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Dr. Zorba Paster: Crawling kids stirring up dust is a good thing

Penny and I Iove our grandkids. Our 2 ½ year old Bella is just so, so beautiful. And the new kid on the block, Olive, is as cute as a button. She just woke up from her one-month sleep – that newborn time when you eat, poop, sleep, repeat.

Brain growth for that immediate newborn period is critical for living a long, sweet, happy life. These little ones sleep about 20 hours a day. My son, Zak, said to me that perhaps we all should have a month of sleep now and then. Can you just imagine!

Top of my list of things to think about is childhood development. Crawling kids on floors stir up all sorts of dust and dirt. Whether it’s carpeted, wood or just plain dirt as they crawl, they eat and inhale yukky stuff. Is that good for them? Should we be putting them in a sterile environment that’s germ- and dirt-free? Nope.

Researchers out of Purdue looked at just what kids kick up as they move around. High levels of dirt, bacteria, skin cells, pollen, fungi and – you guessed it – scat from the dog, cat or whatever you tracked into the house when you came in from the outside.

So what did these scientists do? Purdue is a great research university. They calculated. They found that these rug rats inhaled about four times the amount of biomass as we adults do on a typical day. That’s right – lots and lots of organic and inorganic junk including microbes that may play a role in protecting us from allergies and asthma.

We have more allergies, more asthma, more autoimmune diseases now than we’ve ever had. A theory propagated several years ago was that this was due in part to our super-clean environment. The idea is that we are making our children too “sterile,” which encourages their immune system – built to fight invaders – to turn inward and fight itself.

The concept is shocking in some ways but not in others. We thought we were protecting our infants by making them safe, by making everything super clean, but in fact we were hurting them.

As babies roll from side to side, they stir up a dust cloud, inhaling it deep into their lungs, where their body processes any foreign invaders. This isn’t bad for kids, it’s good for them. In the 1980s, British scientist David Strachan postulated the hygiene hypothesis – that we need these “allergens” to stay well.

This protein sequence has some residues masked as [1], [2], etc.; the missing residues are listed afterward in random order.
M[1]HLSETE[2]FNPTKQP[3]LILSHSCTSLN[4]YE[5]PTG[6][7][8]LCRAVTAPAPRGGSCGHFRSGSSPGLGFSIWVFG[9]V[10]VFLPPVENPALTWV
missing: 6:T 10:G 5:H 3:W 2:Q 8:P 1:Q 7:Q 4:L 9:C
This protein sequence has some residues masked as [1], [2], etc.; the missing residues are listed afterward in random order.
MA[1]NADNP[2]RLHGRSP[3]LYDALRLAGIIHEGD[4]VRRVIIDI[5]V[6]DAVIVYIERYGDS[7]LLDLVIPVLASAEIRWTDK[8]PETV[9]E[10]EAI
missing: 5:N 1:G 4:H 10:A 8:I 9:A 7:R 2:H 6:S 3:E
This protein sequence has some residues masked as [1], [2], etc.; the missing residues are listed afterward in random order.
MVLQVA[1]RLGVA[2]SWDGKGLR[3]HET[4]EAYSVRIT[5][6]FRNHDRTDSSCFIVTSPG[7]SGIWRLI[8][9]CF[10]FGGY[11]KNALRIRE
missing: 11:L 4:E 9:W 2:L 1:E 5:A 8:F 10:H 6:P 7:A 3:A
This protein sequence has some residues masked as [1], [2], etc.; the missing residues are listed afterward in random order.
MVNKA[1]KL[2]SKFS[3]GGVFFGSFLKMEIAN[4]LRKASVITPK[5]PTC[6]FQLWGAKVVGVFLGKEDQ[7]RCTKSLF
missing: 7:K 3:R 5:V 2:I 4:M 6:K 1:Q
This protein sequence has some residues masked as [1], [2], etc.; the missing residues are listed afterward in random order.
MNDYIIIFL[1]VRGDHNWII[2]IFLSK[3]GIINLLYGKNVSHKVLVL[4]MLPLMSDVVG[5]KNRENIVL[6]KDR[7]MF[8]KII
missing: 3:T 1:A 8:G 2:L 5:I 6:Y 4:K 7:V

When I was in training, the standard of care in many hospitals was to wash the child’s umbilical cord with a cleanser called Phisohex – it contained hexachlorophene, a commonly used acne treatment invented to cut down bacteria on the skin that cause this teenage skin condition. Doctors thought what was good for acne would be good for an umbilical cord. Keep it clean until it dropped off. And they were beautiful-looking umbilical cords, better-looking than the Mother Nature ones that look yukky and then fall off.

It seemed like a great idea until someone bothered to look at the blood levels of hexachlorophene in the babies, finding that these kids had high levels of a potentially harmful neurotoxin from the Phisohex ingredients. What looked good was bad.

This falls in line with what we now know about the uptick in peanut allergies. Since the pediatric professionals outlawed peanut products for little kids, peanut allergies have soared. Recent research shows that giving a kid a safe peanut product, such as smooth peanut butter, actually appears to protect the child from peanut allergies. A reminder, by the way, not to give regular peanuts, as kids can inhale them and choke on them.

My spin: Yes, having a clean house is important for sure. But keeping your kid from anything that is not “sterile” is not healthy. Our bodies are made to handle all sorts of things. So let those rug rats crawl on the floor. They’ll be happier and healthier for it. Stay well.

Dr. Zorba Paster is a family physician, professor at University of Wisconsin School of Medicine and Public Health, and host of the public radio program “Zorba Paster on Your Health,” which airs at noon Wednesdays on 91.1 FM, and noon Sundays on 91.9 FM. His column appears twice a month in The Spokesman-Review. He can be reached at askzorba@ doctorzorba.com.


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